Monday, February 11, 2008

Making Masato- The Jungle Beer

Ben loves manioc.
Ben says "How long do I have to chew this?"

Christian helped too...
Ben digs in...

This was really fun, a little weird but fun!



Ben and I spent some time learning some really cool customs while we were on the Tahuayo. One of the important aspects of village life is making masato for gatherings or personal use. Here is an outline of what you can make it out of, what it is and how to do it (plus some fun pictures of us helping!).



Making "Masato": The Jungle Beer



In order to make the “masato” and actually to do some other cooking there is an object called a “batan”. It looks a little like a very small canoe. This is where you put the raw materials for making masato to grind or pulverize before macerating. Beside the “Batan” you will also need a “Maso” or paddle used to mix and grind the manioc. This is made from the same materials as many of the canoe paddles, the “Paddle Tree”(Brosimum rubescens).

There are three things that people usually make masato from: yuca root (manioc), peach palm, and breadfruit. The yuca masato takes about 1 day to make, particularly because you have to go to your farm to harvest, prior to making. Most of the villagers have a small farm plot on higher ground, not in the flooded forests around their homes. This means they need to “commute” to work via the canoe and harvest their goods and paddle back home to the village. In Wilson and Victoria’s house, Wilson goes to harvest the yucca and Victoria will prepare it. This seems to be the common way, the women will prepare and macerate the masato.

In the case of the yucca, you need to boil it for about 10 minutes, get rid of the water and peel the yucca. Then you would transfer it to the batan where you would mash it. Then taking small clumps you macerate the masato mixing saliva with the root or fruit (depending on what kind you are making) and put it into a bucket. (Incidentally, the yuca masato making process is interesting. Ben and I took part in the macerating, you put a big spoonful of what looks like mashed potatoes in your mouth and chew while trying to fight the reflex to swallow! It doesn’t really have any taste, except that it has a strange grainy texture that isn’t very appealing. You are supposed to continue maceration for about 30 minutes before spitting it into the bucket, the whole time continuing to stir the yuca already in the batan.) It should stay in the bucket about 4 days, after 4 days, it should be ready for drinking. You add water to it to create the drink.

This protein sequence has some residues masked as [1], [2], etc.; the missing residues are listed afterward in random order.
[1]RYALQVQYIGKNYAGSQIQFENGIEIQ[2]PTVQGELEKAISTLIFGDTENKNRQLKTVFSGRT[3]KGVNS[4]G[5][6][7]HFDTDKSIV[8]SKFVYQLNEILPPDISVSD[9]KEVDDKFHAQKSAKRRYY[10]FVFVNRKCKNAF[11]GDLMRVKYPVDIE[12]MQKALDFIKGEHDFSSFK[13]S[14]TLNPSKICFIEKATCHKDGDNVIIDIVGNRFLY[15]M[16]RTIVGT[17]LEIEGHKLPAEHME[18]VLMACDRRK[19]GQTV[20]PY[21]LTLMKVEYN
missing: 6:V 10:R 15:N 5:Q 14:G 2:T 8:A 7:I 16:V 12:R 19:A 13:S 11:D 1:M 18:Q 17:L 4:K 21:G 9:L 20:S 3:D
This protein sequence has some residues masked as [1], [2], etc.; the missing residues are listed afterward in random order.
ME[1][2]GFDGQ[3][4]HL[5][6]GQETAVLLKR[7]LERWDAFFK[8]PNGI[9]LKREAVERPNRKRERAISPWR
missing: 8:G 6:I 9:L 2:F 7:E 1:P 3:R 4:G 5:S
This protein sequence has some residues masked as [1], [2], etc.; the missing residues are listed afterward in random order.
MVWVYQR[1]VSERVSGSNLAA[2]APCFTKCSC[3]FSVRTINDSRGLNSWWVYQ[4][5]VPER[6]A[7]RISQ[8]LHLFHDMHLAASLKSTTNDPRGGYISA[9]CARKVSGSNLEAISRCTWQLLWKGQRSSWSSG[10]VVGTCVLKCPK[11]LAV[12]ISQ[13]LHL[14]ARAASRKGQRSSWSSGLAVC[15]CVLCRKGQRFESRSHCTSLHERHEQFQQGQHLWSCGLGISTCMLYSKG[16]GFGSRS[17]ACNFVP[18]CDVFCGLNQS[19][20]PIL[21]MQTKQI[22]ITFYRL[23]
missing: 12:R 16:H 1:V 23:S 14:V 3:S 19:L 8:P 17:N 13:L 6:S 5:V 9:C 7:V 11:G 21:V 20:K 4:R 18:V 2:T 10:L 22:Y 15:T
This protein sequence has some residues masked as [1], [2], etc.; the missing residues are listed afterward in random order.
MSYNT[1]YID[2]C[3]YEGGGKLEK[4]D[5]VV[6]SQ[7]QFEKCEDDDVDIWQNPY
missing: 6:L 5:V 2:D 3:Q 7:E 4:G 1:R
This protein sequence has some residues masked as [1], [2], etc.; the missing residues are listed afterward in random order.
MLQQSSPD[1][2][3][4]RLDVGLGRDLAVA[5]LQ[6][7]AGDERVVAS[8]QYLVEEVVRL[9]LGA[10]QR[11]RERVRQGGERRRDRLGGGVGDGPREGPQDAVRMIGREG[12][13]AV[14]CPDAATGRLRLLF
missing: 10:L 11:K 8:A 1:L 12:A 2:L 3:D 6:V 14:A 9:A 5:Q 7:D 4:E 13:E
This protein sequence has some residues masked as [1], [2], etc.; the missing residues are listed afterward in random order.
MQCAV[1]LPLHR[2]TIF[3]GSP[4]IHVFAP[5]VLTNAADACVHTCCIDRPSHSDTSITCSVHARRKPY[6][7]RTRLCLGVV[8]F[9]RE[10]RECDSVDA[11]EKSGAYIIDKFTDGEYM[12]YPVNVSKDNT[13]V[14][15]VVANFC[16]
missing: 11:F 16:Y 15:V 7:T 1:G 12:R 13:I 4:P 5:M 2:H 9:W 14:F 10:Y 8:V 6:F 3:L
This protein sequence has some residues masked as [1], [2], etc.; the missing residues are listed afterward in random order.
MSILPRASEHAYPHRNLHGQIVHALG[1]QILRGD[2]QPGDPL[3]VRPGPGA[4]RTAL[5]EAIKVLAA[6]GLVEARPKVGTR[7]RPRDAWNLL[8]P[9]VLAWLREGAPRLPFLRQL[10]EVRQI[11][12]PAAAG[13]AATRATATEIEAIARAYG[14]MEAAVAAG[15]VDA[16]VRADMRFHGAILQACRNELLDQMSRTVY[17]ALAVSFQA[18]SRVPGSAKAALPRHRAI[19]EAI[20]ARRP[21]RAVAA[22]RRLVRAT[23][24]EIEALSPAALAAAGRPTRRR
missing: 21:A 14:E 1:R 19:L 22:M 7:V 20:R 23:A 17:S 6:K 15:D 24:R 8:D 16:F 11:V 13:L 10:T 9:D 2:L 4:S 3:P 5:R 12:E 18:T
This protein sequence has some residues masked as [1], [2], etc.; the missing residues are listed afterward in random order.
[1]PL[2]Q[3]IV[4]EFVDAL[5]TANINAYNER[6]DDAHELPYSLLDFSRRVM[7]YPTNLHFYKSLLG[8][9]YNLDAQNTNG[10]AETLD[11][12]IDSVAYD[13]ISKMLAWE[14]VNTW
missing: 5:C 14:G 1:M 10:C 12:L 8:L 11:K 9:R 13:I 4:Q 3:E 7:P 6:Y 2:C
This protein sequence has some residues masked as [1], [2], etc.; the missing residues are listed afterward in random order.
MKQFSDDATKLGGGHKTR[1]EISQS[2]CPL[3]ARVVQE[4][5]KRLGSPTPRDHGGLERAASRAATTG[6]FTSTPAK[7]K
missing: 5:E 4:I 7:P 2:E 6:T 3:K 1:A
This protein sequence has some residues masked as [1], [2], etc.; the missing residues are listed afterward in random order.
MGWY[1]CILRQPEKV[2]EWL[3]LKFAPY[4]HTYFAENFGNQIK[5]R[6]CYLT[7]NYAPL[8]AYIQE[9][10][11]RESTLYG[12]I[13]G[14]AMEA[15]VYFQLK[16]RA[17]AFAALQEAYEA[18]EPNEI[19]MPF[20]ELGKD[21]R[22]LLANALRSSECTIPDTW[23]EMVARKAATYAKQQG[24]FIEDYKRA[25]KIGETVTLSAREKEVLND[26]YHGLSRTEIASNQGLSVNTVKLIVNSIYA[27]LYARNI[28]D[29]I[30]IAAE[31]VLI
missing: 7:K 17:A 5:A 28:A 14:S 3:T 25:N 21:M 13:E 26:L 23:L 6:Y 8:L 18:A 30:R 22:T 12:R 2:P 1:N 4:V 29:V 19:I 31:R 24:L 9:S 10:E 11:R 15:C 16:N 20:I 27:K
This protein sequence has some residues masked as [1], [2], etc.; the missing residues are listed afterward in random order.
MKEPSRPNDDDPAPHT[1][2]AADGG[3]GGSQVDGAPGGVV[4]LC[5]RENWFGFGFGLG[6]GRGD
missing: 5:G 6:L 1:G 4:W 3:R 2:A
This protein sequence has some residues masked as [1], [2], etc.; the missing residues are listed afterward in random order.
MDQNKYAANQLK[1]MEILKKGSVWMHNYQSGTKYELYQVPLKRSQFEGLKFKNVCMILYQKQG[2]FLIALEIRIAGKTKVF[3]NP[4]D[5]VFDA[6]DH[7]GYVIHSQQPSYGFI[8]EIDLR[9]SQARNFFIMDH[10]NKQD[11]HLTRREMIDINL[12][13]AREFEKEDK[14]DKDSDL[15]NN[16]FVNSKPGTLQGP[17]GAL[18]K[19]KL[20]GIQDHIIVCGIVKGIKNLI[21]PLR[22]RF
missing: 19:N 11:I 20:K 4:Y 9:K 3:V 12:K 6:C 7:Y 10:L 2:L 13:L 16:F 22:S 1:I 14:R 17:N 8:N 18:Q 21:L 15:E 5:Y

Masato can be prepared without fermentation and mixed with sugar cane juice or honey for children to drink (this can be drunk immediately) or if after fermenting the masato you want to make it stronger you can add sugar cane rum.

To make Masato Peach Palm, it is a similar process. But you pick the fruits which are dry and dense and grow in clusters, boil them without peeling, then the next day, grind and mash them. You can prepare the same way otherwise, macerate, let ferment, add rum if you like or without fermentation for children.

Wilson noted that he preferred the Peach Palm Masato because it was tastier.

The problem with making breadfruit “masato” is that it is sometimes difficult to know when to harvest the fruit. Sometimes when they are ripe they do not drop from the tree and often they rot while still on the tree. Also you have to compete for the fruit with the capuchins and macaws because they also enjoy the fruits. The preparation of the breadfruit is also similar in that you have to boil the fruit, seed rind and pulp all together and mash it all together. This is the most powerful and potent of all the masato!

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